Learn to persuade. It is crucial in your career and learn to negotiate hand in hand. You will spend each and every day persuading your internal stakeholders, your external stakeholders. For me, it's an invaluable skill that I use even today. So learn how to, if you don't know how to sell and negotiate, maybe they can come to you to get some advice podcasts and training materials out there. The second one is: be aware of your personal brand, right? Have a plan strategically. What do you want to be known for? You can't be known for everything. So for me, when I interview candidates, I'm looking not just at their experience and their skill set, but also who does this individual stand for. So, you know, your digital brand across your social channels or LinkedIn is extremely important. So be mindful of what you're commenting on, what you're putting out there because it all forms part of your personal brand and reputation goes a long way, especially in the world of marketing.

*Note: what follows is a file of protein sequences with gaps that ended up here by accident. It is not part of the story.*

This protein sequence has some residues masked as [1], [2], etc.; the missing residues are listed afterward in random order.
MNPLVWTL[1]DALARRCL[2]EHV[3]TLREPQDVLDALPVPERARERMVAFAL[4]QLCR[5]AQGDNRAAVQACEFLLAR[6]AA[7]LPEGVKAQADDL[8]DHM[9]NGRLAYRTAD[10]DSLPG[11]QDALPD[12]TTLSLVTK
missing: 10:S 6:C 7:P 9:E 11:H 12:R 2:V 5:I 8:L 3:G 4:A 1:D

The final point, which I'm so passionate about day in and day out and have been from pretty much studying at university is take pride in everything you do. And it's something that I coach and encourage my team to think about even today. Everything from a text that goes out on your phone to an email that you're sending to another stakeholder in the business. If you are not proud of it and it's not your best, it shouldn't leave your inbox.

Listen to the full interview above and follow EMR to hear the next episode in this series.